Professor Godwin Arku is receiving funds for two new projects to empower Black youth on- and off-campus, work he hopes will be transformative for the communities studied.
Arku, from the department of geography and environment, was today announced as the recipient of a national award – one of just three in the country – as well as a Social Sciences and Humanities Research Council (SSHRC) grant. Both focus on the experience of young people, including Western students and Black youth across Southwestern Ontario.
Arku’s projects aim to support Black youth, boost their skills and look for ways to overcome challenges at school, at work and in the community.
Alongside other faculty members and researchers, he will study the marginalization of Black youth in five regions – Chatham-Kent, Elgin County, London-Middlesex, Windsor-Essex and Sarnia-Lambton – with a SSHRC partnership development grant of $200,000 over the next three years. The goal is to use that data to inspire and improve community programs to serve young people.
“If this project can make a difference in the lives of youth, that will be a huge achievement for us,” Arku said.
It is one of four partnership development grants awarded to faculty at Western that were announced today as part of a large bundle of grants from SSHRC. Another 21 insight SSHRC grants – totaling more than $4.2 million – will also fund Western research projects.
Simultaneously, Arku will lead “Diversity Western: Enhancing the Black Experience,” a project that received the Robbins-Ollivier Award for Excellence in Equity, including $100,000 of funding.
“We are hoping the message will be sent to the Black community that Western is committed to Black issues on campus,” Arku said.
“We want to create a sense of belonging and create opportunities for more students.” -Professor Godwin Arku, recipient of the Robbins-Ollivier Award for Excellence in Equity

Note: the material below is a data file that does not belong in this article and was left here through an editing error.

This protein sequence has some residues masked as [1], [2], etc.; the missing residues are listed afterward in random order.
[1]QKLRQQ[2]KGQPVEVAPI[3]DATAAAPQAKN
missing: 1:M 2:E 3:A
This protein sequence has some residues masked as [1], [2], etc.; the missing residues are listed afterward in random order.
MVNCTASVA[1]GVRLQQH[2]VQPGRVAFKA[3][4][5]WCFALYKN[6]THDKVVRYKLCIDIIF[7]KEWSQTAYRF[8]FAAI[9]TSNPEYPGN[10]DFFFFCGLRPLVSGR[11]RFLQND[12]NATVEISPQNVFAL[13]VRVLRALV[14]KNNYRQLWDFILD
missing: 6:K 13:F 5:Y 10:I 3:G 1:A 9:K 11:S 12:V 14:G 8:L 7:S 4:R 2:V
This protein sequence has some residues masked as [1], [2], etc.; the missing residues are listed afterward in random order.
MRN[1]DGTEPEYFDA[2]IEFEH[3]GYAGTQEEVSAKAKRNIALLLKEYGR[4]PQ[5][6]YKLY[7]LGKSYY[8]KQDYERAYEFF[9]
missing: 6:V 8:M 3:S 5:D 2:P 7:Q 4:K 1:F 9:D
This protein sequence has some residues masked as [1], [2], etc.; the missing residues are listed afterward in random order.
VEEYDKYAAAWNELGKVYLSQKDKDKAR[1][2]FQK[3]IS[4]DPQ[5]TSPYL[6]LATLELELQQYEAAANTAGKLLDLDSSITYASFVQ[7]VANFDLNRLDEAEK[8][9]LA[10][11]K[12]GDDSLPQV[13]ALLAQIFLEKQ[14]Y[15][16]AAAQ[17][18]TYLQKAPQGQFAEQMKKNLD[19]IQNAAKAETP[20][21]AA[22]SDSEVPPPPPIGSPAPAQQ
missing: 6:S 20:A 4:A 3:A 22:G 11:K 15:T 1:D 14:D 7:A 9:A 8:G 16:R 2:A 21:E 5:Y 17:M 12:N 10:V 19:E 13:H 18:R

Researchers hope the Black youth in the two projects will be active participants, learning research and career skills and benefitting from mentorship. Arku hopes to build new bridges between Western and the communities being studied.
There are 18 faculty members on board, plus additional graduate and post-doctoral researchers, for the SSHRC grant. It will also include outside members and organizations, led by the African Canadian Federation of London and Area (ACFOLA), an umbrella group for African associations and other groups working with Black communities. The entire project was inspired by a public forum run by ACFOLA to hear from parents about their children’s needs prior to the pandemic.
Concerns were numerous, from discrimination at school and in workplaces to mental health challenges to interactions with police, Arku said.
The data from the research project will help to inform policy asks and future programming, he hopes.
“There are a good amount of community organizations doing work with youth, but most are not based on empirical data,” Arku said. “What do you want to achieve? What are their barriers?”
That’s what his team will find out over the next three years.
Those researchers are uniquely poised to do this work, because they are members of the communities they will be studying, he said.
The Robbins-Ollivier Award for Excellence in Equity funds “bold and potentially game-changing institutional-level initiatives that will challenge the status quo, spark change and take action to address persistent systemic barriers within the institution research ecosystem and academia more broadly,” according to its website. The award is funded by the Canadian Institutes of Health Research, the Natural Sciences and Engineering Research Council and SSHRC, through the joint Canada Research Chairs Program.
“The role of the university will be how to make these plans sustainable and support Professor Arku and our brilliant scholars in undertaking this transformative project. The findings will raise important questions that will be applicable Canada-wide and in other parts of the world with marginalized people who are looking for solutions to systemic issues, particularly for Black youth,” said Opiyo Oloya, Western’s associate vice-president of equity, diversity and inclusion.
The one-year project, led by Arku, includes members of five faculties – Arts and Humanities, Education, FIMS, Schulich School of Medicine & Dentistry and Social Science – as well as King’s University College and the Africa Institute. The team will work with software engineering students on work-study placements to create a Black digital community hub. Working with Western Libraries, the site will exist as an ongoing resource, where work and gains made by Black faculty, staff and students – both in and out of academia – will be spotlighted.
Research on Black youth is limited, and where it has been done, it focused on young people in major urban centres like Toronto, Montreal and Vancouver.
“This is an under-served region when considering the experiences of Black youth. Researchers tend to think about bigger cities, and what gets lost is how people live in smaller cities, especially Black youth,” said Erica Lawson, professor of gender, sexuality and women’s studies.